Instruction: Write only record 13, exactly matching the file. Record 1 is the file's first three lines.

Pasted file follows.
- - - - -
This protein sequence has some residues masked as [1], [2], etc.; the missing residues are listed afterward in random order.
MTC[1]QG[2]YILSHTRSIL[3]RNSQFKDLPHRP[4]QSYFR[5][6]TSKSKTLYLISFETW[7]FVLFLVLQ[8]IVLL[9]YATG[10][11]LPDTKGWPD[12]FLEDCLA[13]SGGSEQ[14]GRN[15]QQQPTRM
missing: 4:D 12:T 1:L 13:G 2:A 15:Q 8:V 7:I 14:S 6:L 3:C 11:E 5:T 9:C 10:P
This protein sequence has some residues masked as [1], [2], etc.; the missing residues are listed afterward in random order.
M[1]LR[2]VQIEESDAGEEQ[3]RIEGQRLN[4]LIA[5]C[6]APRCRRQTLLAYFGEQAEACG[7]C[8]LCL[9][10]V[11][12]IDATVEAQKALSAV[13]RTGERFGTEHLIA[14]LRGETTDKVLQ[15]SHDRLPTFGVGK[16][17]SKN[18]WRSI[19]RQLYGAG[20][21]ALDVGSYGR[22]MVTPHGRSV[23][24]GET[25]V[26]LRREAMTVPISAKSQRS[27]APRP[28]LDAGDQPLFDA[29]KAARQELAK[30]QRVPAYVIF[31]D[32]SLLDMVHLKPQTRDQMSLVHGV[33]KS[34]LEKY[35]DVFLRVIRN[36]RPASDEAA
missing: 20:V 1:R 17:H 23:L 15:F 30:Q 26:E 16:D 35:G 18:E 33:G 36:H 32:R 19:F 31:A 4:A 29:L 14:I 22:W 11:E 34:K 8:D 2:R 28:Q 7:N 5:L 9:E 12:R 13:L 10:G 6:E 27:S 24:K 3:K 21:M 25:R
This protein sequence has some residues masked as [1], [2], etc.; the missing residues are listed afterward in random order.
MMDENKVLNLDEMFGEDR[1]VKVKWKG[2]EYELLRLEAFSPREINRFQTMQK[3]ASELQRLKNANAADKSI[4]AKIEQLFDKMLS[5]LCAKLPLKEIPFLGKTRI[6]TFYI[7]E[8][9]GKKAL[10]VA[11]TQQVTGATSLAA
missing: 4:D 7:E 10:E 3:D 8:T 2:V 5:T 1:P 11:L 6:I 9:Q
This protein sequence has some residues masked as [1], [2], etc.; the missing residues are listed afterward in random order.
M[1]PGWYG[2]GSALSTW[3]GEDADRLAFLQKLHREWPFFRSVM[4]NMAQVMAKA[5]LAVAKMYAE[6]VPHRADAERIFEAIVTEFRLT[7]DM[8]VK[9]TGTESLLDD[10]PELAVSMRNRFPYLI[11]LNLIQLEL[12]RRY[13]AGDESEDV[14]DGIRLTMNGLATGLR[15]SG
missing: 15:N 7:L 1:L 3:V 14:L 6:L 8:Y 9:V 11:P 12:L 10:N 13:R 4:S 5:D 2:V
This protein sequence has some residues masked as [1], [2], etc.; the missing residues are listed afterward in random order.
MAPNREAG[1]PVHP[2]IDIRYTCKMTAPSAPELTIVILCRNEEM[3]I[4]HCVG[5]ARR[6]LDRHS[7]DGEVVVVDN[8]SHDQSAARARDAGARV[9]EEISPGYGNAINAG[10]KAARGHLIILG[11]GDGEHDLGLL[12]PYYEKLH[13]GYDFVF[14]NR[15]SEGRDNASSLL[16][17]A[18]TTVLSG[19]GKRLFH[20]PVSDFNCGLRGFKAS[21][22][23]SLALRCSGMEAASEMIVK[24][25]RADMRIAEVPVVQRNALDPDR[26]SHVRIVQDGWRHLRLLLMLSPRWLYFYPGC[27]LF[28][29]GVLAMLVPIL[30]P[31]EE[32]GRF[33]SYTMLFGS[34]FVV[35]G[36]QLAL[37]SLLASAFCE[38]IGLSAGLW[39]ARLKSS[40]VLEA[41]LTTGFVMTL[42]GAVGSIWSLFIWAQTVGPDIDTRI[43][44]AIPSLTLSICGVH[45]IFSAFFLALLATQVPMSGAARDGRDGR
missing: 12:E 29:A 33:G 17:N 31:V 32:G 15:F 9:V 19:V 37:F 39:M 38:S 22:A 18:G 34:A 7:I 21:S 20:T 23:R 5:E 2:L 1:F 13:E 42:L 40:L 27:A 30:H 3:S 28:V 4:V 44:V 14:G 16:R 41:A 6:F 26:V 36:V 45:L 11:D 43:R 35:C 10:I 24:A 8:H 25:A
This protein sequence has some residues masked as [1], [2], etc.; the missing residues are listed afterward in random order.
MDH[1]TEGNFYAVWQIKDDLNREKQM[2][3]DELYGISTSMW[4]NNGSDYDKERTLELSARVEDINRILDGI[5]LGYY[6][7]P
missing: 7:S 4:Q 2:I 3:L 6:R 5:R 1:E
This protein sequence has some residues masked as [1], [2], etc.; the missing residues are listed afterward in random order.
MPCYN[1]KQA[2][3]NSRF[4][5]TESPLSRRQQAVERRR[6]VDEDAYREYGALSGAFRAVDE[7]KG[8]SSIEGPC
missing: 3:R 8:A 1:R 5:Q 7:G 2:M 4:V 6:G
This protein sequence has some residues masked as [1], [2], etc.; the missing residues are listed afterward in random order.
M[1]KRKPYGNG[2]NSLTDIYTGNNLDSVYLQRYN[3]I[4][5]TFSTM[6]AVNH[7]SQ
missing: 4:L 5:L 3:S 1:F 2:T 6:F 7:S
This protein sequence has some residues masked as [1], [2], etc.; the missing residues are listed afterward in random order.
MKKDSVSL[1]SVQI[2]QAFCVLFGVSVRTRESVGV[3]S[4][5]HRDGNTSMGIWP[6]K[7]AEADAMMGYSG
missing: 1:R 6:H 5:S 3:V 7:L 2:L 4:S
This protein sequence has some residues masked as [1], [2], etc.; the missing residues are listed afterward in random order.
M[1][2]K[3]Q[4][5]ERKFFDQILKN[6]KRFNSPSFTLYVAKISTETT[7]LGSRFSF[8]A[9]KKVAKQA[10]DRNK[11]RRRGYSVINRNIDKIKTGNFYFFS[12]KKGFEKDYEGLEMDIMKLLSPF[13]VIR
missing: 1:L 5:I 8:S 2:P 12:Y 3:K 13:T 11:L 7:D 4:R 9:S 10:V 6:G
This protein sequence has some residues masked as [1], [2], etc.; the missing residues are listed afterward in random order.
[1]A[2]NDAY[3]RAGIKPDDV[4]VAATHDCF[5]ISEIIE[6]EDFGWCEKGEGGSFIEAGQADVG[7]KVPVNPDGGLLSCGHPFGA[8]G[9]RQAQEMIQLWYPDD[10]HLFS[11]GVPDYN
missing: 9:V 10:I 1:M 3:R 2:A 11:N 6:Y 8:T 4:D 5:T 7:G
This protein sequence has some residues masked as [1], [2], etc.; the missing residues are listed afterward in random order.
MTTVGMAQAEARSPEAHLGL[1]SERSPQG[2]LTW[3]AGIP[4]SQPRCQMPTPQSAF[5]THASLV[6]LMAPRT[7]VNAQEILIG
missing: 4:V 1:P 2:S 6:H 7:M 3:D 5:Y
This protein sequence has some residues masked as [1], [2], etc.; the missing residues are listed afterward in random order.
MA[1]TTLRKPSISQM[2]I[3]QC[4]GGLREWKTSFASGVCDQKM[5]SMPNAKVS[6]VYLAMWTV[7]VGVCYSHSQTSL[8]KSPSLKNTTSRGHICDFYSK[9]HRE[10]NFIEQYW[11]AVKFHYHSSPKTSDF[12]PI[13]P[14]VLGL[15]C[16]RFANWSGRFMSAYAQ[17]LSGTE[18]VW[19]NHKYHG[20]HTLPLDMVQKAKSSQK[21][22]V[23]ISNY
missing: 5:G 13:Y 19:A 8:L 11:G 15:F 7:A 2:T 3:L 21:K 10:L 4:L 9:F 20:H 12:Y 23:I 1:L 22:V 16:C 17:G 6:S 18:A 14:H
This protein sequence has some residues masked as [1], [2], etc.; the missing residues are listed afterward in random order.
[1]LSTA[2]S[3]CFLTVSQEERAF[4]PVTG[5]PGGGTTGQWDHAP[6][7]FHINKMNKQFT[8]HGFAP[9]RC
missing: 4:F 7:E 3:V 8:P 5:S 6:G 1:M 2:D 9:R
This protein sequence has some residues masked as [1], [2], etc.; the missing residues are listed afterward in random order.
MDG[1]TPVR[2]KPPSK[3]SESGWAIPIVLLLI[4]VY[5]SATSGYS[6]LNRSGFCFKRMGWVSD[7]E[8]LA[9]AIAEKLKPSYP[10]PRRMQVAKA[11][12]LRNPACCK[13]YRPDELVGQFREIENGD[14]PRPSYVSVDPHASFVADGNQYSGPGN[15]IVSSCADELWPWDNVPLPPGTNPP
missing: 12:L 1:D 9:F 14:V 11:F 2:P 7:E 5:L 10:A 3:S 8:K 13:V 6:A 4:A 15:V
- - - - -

This protein sequence has some residues masked as [1], [2], etc.; the missing residues are listed afterward in random order.
MA[1]TTLRKPSISQM[2]I[3]QC[4]GGLREWKTSFASGVCDQKM[5]SMPNAKVS[6]VYLAMWTV[7]VGVCYSHSQTSL[8]KSPSLKNTTSRGHICDFYSK[9]HRE[10]NFIEQYW[11]AVKFHYHSSPKTSDF[12]PI[13]P[14]VLGL[15]C[16]RFANWSGRFMSAYAQ[17]LSGTE[18]VW[19]NHKYHG[20]HTLPLDMVQKAKSSQK[21][22]V[23]ISNY
missing: 5:G 13:Y 19:A 8:L 11:G 15:F 7:A 2:T 3:L 21:K 10:L 4:L 9:F 20:H 12:Y 23:I 1:L 22:V 16:C 17:G 6:S 18:A 14:H